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root3

[root or, sometimes, roo t]
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verb (used without object)
  1. to encourage a team or contestant by cheering or applauding enthusiastically.
  2. to lend moral support: The whole group will be rooting for him.

Origin of root3

1885–90, Americanism; perhaps variant of rout4
Dictionary.com Unabridged Based on the Random House Unabridged Dictionary, © Random House, Inc. 2018
British Dictionary definitions for root for

root1

noun
    1. the organ of a higher plant that anchors the rest of the plant in the ground, absorbs water and mineral salts from the soil, and does not bear leaves or buds
    2. (loosely) any of the branches of such an organ
  1. any plant part, such as a rhizome or tuber, that is similar to a root in structure, function, or appearance
    1. the essential, fundamental, or primary part or nature of somethingyour analysis strikes at the root of the problem
    2. (as modifier)the root cause of the problem
  2. anatomy the embedded portion of a tooth, nail, hair, etc
  3. origin or derivation, esp as a source of growth, vitality, or existence
  4. (plural) a person's sense of belonging in a community, place, etc, esp the one in which he was born or brought up
  5. an ancestor or antecedent
  6. Bible a descendant
  7. the form of a word that remains after removal of all affixes; a morpheme with lexical meaning that is not further subdivisible into other morphemes with lexical meaningCompare stem 1 (def. 9)
  8. maths a number or quantity that when multiplied by itself a certain number of times equals a given number or quantity3 is a cube root of 27
  9. Also called: solution maths a number that when substituted for the variable satisfies a given equation2 is a root of x³ – 2x – 4 = 0
  10. music (in harmony) the note forming the foundation of a chord
  11. Australian and NZ slang sexual intercourse
  12. root and branch
    1. (adverb)entirely; completely; utterly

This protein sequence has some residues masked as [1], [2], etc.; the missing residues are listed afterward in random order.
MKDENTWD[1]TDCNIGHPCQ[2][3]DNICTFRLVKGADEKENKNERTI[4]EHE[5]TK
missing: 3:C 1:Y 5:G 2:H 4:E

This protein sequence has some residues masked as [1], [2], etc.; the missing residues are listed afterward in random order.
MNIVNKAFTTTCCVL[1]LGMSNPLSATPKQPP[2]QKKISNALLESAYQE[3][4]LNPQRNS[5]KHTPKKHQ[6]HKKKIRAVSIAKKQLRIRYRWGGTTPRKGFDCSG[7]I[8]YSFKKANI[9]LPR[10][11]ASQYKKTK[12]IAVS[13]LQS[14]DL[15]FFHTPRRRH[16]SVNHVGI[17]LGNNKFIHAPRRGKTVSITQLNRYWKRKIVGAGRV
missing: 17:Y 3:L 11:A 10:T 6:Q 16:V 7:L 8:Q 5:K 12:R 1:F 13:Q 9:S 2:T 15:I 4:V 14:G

2. (adjective)thorough; radical; complete
    Related adjective: radical
verb
  1. Also: take root (intr) to put forth or establish a root and begin to grow
  2. Also: take root (intr) to become established, embedded, or effective
  3. (tr) to fix or embed with or as if with a root or roots
  4. Australian and NZ slang to have sexual intercourse (with)
Derived Formsrooter, nounrootlike, adjectiverooty, adjectiverootiness, noun

Word Origin

Old English rōt, from Old Norse; related to Old English wyrt wort

root2

verb (intr)
  1. (of a pig) to burrow in or dig up the earth in search of food, using the snout
  2. (foll by about, around, in etc) informal to search vigorously but unsystematically
Derived Formsrooter, noun

Word Origin

C16: changed (through influence of root 1) from earlier wroot, from Old English wrōtan; related to Old English wrōt snout, Middle Dutch wrōte mole

root3

verb
  1. (intr usually foll by for) informal to give support to (a contestant, team, etc), as by cheering
Derived Formsrooter, noun

Word Origin

C19: perhaps a variant of Scottish rout to make a loud noise, from Old Norse rauta to roar
Collins English Dictionary - Complete & Unabridged 2012 Digital Edition © William Collins Sons & Co. Ltd. 1979, 1986 © HarperCollins Publishers 1998, 2000, 2003, 2005, 2006, 2007, 2009, 2012

Word Origin and History for root for

root

n.

"underground part of a plant," late Old English rot, from a Scandinavian source akin to Old Norse rot "root," figuratively "cause, origin," from Proto-Germanic *wrot (cf. Old English wyrt "root, herb, plant," Old High German wurz, German Wurz "a plant," Gothic waurts "a root," with characteristic Scandinavian loss of -w- before -r-), from PIE *wrad- (see radish (n.), and cf. wort). The usual Old English words for "root" were wyrttruma and wyrtwala.

Figurative use is from c.1200. Of teeth, hair, etc., from early 13c. Mathematical sense is from 1550s. Philological sense from 1520s. Slang meaning "penis" is recorded from 1846. In U.S. black use, "a spell effected by magical properties of roots," 1935. To take root is from 1530s. Root beer, made from the extracts of various roots, first recorded 1841, American English; root doctor is from 1821. Root cap is from 1875.

root

v.1